Learning to Play Guitar

Learning to Play Guitar

Learning to play guitar is not so tough now as in the old days. Video tutorials have made lessons portable, and, more importantly, seeing talent around us motivates us every day. I myself have tried the guitar, and I can tell why it is one of the most newbie-friendly instruments.

Playing guitar takes soul. I skilled up more learning by myself, my favourite songs driving me, than under a tutor. Every guitar player should know the basics of the art and the instrument.

Gear Up Before Learning to Play Guitar

Before you even pick up the guitar, keep some things you will need later nearby. Make a checklist. You should buy a/an:


You should not back out on the capo. Buy even the worst capo in the store. Otherwise, you will find yourself needing four hands later. Seriously, every other tutorial on YouTube uses a capo—though, rightfully so—and not having a capo gets annoying.

Extra Set of Strings

The first time you change your strings—they should wear out fast—you will tear the thinner strings. When they snapped, you would wish you had a set for good measure, but get two. The first set is practice.

Guitar Bag

A guitar without a guitar bag may look ruggedly antique, but it is a tortoise without its shell. Cover your guitar unless you are confident it will not get scratches.

String Winder

Next to the capo, the string winder is the most useful guitar tool. It helps you replace strings easily. Some also open the string bolts.

Who needs a pick anyway? Your fingers are enough, or they should be.

Get Instant Help with Learning to Play Guitar

This is no scam. So many guitar learning resources encircle you it is foolish to ignore them! You just need to find them.

Are you looking for inspiration? Go to your favourite skill development group. Look up “#guitar”, “#learningtoplayguitar”, etc.

Are you looking for challenges? Look up the classics of the century so far and make your own arrangements for each. Did you know you could drum with your guitar?

Many a time, finding someone that plays guitar better than we demotivates us. Competition is good in skill development as it encourages creativity. You should be trying to replicate, because the mime becomes the master.

Country Singer or Rock Star: Someone Inspires Everyone

We learn anything because we question. The life sciences exist because we ask, “What; where; when; and why?” Again, we made the arts by asking, “Who, and how?”

When we hear a new banger, we ask ourselves, “Who is on that guitar?” “He looked so cool! I did not know this thing could make sounds like that. That is a new technique.” When we get home, we tinker around with our guitar trying to solve the mysteries of those sounds. Thus, inspiration is a must in the arts.

I have said I learned playing guitar under a tutor when I was younger. My friend and I would unjustly laugh at a fellow learner whose fingers were too thick for the strings. Now I feel his struggle!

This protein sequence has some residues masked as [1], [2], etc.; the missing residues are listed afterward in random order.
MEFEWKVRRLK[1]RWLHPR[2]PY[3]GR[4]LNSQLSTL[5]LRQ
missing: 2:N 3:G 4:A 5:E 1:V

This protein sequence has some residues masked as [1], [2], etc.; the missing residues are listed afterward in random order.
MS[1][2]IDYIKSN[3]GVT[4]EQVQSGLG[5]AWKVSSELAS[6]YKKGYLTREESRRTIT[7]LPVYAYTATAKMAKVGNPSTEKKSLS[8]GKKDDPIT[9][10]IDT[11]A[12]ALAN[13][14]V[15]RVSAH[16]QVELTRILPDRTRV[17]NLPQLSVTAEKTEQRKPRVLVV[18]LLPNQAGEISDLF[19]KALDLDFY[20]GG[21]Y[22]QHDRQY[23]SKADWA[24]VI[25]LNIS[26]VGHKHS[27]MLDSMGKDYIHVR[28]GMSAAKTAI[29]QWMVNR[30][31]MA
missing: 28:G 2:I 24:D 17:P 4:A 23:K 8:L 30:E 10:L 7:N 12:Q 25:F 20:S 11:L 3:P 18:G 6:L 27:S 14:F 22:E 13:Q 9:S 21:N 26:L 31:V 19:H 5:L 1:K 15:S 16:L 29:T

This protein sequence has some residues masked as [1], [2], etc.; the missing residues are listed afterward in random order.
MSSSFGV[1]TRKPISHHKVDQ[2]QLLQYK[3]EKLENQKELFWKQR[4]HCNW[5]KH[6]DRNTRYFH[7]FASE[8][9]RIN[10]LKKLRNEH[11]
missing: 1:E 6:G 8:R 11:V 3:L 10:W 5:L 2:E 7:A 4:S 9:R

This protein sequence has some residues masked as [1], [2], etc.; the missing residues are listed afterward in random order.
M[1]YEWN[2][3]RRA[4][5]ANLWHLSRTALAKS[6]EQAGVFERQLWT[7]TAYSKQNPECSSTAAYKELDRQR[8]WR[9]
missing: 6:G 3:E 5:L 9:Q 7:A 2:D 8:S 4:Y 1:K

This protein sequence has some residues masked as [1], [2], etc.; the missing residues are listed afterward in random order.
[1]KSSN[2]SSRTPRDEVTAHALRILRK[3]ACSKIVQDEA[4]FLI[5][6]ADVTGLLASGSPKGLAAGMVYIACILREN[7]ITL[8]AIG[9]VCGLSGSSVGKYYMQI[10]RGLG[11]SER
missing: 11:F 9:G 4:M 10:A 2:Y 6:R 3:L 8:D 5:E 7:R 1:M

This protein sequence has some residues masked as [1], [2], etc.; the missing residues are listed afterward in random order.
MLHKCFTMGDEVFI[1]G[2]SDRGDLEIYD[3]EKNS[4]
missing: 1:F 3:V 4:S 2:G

In sum, you should put yourself out there while learning to play guitar. Encore’s “Srotoshinni”, “Jai Ho” from Slumdog Millionaire, and “The Price of Freedom” from Final Fantasy Seven keep me going. Likewise, you could inspire a friend. Start by sharing your small efforts to your closest friend circles, and then, reach out to a bigger crowd.

Progressive Overload Helps Learn Anything

There are two kinds of guitar playing to my novice ears: fingerpicking and strumming. Singing might accompany both of these.


Playing the guitar note by note is fingerpicking. It is elegant and showy. We hear it in chill, pop, rock etc. music.

Fingerpicking may be easier to some for the larger scope for error in chord switching. By contrast, others may fear it as one needs to be quick with their fingers.


Playing all or most of the strings with periodic strikes is strumming. It is the classical style. We hear it in country, orchestral, and romantic songs.

Strumming may be harder for some for trouble switching chords. On the other hand, strumming patterns may come naturally to others.

The point here is that these are two sides of a coin. It is probable only one comes naturally to you and you have not tried it. Master your comfort zone before moving out.

Your first and hundredth tries may not be far apart, but the 101st could be record-worthy. Keep adding a note every day to the pattern you practise, and I guarantee you will get better.

Film Yourself Learning to Play Guitar

It was the 30th of September. My mother had just gotten me a new tripod out of the blue. That night, I decided to film myself playing guitar, and I found spotlighting yourself helps.

In the middle of my performance, my mother stepped in with queries about college. I, who am anxious in social situations, could play guitar and maintain the conversation with no sweat. Having an imaginary crowd really accelerates learning to play guitar.

Besides, my mother became the first to compliment my playing. She has heard me before. Therefore, my playing had improved.

Nonetheless, filming yourself is fruitful as you may release the video to a skill development group, e.g. Seed to Big! Skill buffs could help you in learning to play guitar, reaching an audience, and other things.

Should You Sing While Learning to Play Guitar?

I myself could not sing to save my life. I feel the tiny movements in fingerpicking make it harder to sing. However, I could, though barely, sing along during strumming.

In short, your style of playing may be holding you back. Regardless, it is distracting to play guitar while singing. For me, the guitar is the main attraction, and it has a voice. Therefore, I advise against singing while learning to play guitar.

Learning to play guitar, you may face some hurdles—namely, chord switching problems, fingertip soreness, and strumming on tempo. Do not let them stop you; though I am no guitarist, I could curb my errors with practice.

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